Last week we discussed the bad science at the WHO and CDC, which ignored asymptomatic spread of COVID – the primary transmission mechanism. The CDC should have recommended that all Americans get tested regularly, whether we had symptoms or not, but they didn’t. So we didn’t – we were following the science.
Part of the reason for this disaster was the CDC’s refusal to acknowledge the overwhelming evidence that COVID can be spread asymptomatically. But another reason was that it was impossible for all Americans to get tested – also thanks to the CDC. Let’s look at:
Without testing, we’re in the dark. The Atlantic magazine
The CDC acted … with all the haste of a lazy tortoise. Forbes magazine
Inside the Fall of the CDC. Title of Pro Publica’s investigation of the CDC’s failures
To have had any hope of slowing and stopping the pandemic we needed to have two crucial pieces of information: how the virus spread, and where it spread. As we saw last week, when WHO and CDC refused to accept the reality of asymptomatic spread, we had a completely wrong understanding of the “how.”
To understand the “where,” we needed to test-and-trace, that is, test as many people as humanly possible and then trace their movements. I mentioned earlier in this series that the Japanese had, very early in the pandemic, adopted a test-and-trace protocol. That enabled them to find out very quickly that most COVID patients were infected in hostess clubs and karaoke bars late in the evening.
By targeting those “superspreader” venues, the Japanese were able to nip their pandemic in the bud. Israel did much the same thing, albeit with a smaller population. But in America we knew almost nothing about where COVID was spreading and, as a result, many states and cities felt they had no choice but to lock everything down.
If you are going to test huge numbers of people, you need to (a) make the decision to conduct those tests, (b) produce a cheap and reliable mechanism for testing, (c) have sufficient facilities for analyzing the test results, and (d) be able to crunch the resulting data. The US CDC failed all along the way, going 0-for-4.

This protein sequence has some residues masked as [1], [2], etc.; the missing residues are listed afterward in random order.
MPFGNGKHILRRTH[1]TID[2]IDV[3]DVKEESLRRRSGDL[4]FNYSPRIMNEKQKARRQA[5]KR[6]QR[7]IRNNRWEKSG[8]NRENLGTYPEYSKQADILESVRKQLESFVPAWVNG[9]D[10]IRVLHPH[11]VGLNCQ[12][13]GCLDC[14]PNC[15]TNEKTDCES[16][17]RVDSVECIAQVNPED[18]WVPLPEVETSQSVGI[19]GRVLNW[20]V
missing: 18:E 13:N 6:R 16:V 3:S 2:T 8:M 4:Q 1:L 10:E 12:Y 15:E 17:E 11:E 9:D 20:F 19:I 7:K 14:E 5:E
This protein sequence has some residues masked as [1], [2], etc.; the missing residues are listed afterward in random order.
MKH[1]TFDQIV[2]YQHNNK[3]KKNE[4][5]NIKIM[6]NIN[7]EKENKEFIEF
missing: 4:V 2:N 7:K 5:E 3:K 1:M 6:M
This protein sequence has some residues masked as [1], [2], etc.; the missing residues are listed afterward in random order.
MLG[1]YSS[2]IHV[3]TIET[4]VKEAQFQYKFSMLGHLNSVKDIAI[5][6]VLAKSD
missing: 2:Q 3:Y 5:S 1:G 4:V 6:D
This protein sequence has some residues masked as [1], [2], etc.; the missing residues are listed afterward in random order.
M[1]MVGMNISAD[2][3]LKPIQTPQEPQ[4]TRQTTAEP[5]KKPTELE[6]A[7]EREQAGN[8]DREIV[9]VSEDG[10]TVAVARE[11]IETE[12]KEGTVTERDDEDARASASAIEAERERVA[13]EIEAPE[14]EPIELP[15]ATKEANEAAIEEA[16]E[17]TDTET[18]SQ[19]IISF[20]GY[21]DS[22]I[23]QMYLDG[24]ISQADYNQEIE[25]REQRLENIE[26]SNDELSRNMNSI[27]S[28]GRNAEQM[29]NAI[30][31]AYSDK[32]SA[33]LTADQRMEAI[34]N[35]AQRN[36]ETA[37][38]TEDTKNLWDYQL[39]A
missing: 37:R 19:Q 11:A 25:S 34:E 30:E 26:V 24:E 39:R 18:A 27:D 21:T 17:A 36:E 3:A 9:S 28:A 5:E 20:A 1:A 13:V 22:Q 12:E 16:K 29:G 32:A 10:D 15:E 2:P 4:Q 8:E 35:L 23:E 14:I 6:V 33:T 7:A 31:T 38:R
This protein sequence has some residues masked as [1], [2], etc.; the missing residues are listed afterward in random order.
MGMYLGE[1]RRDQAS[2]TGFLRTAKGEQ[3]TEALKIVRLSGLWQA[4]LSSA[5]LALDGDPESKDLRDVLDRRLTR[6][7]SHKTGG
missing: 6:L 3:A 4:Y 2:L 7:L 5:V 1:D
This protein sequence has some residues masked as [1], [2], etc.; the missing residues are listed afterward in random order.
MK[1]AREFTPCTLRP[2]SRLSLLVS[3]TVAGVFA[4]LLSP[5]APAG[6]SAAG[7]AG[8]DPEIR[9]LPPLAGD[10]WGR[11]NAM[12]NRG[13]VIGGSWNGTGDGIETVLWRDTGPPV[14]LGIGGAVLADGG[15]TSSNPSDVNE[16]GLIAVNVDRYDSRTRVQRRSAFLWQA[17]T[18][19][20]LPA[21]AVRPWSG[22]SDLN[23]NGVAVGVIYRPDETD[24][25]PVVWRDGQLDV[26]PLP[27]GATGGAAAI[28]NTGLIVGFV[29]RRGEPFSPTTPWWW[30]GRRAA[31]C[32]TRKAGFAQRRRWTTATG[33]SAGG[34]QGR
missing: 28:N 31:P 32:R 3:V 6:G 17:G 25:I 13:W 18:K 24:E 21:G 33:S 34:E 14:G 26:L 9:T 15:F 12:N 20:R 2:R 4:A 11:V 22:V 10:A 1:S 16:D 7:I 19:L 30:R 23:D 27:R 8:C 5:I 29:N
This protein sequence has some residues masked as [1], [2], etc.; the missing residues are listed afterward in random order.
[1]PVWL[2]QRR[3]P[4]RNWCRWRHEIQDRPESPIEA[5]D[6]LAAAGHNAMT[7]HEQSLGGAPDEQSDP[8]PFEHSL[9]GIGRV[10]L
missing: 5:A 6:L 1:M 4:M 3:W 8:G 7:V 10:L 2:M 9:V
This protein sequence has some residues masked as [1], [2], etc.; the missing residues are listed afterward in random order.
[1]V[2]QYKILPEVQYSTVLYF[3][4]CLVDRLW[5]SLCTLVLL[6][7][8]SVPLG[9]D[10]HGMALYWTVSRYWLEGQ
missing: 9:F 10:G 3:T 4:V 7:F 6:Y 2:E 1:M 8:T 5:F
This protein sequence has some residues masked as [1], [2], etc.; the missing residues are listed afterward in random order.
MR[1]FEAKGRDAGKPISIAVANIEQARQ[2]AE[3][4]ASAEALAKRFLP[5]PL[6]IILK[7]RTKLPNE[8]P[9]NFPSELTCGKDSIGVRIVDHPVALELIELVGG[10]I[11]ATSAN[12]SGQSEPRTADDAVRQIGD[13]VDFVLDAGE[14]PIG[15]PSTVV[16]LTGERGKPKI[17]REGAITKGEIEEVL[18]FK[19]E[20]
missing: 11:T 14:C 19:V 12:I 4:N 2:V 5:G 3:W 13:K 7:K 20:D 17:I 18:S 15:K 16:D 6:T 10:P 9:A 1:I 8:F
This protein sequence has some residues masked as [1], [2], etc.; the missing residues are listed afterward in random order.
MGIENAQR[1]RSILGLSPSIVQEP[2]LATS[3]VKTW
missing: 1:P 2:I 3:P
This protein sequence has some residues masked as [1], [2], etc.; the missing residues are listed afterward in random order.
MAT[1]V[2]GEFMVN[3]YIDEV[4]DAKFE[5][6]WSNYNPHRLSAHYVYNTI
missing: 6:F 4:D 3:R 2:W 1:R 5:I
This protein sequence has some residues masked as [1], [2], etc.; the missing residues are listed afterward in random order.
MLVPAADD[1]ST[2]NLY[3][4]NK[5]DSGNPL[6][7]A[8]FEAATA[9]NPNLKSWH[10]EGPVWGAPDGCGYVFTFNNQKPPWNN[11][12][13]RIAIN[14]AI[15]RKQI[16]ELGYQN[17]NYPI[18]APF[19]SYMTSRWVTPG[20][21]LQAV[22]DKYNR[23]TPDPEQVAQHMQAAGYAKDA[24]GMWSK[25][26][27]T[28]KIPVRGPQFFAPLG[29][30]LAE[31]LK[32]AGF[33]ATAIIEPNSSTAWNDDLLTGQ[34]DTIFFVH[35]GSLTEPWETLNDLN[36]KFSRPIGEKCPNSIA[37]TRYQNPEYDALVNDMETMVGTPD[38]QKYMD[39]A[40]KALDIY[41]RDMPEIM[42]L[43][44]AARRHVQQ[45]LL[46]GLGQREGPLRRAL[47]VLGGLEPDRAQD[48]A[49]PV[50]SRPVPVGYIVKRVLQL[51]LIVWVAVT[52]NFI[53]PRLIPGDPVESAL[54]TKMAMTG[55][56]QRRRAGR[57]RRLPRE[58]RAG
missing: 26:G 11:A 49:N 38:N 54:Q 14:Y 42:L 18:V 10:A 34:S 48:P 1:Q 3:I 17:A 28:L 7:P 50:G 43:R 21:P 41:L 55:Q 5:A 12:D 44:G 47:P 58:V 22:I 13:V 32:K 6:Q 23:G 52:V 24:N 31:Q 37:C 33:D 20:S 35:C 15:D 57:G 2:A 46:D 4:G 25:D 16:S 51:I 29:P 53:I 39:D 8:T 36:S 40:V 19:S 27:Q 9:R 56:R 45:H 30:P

The CDC failed on (a) because it had already concluded that only symptomatic people could spread COVID, and therefore universal testing wasn’t necessary.
To see how the CDC failed on (b) – providing cheap, reliable test kits – let’s begin with a little-known but crucial fact: the CDC and the FDA had been hostile to home testing for many decades. The attitude of the health professionals at those organizations was simple – Americans are too stupid to be trusted with testing their own health.
To prevent healthcare companies from offering test kits, the FDA had installed a massive bureaucracy whose red tape was designed to discourage anyone from manufacturing testing equipment, and this red tape was firmly in place when the pandemic hit.
Although private companies contacted the CDC and FDA very early in the pandemic asking for emergency approval to build and distribute tests, they were stiff-armed by the bureaucracies. Instead, the CDC would build its own test kits.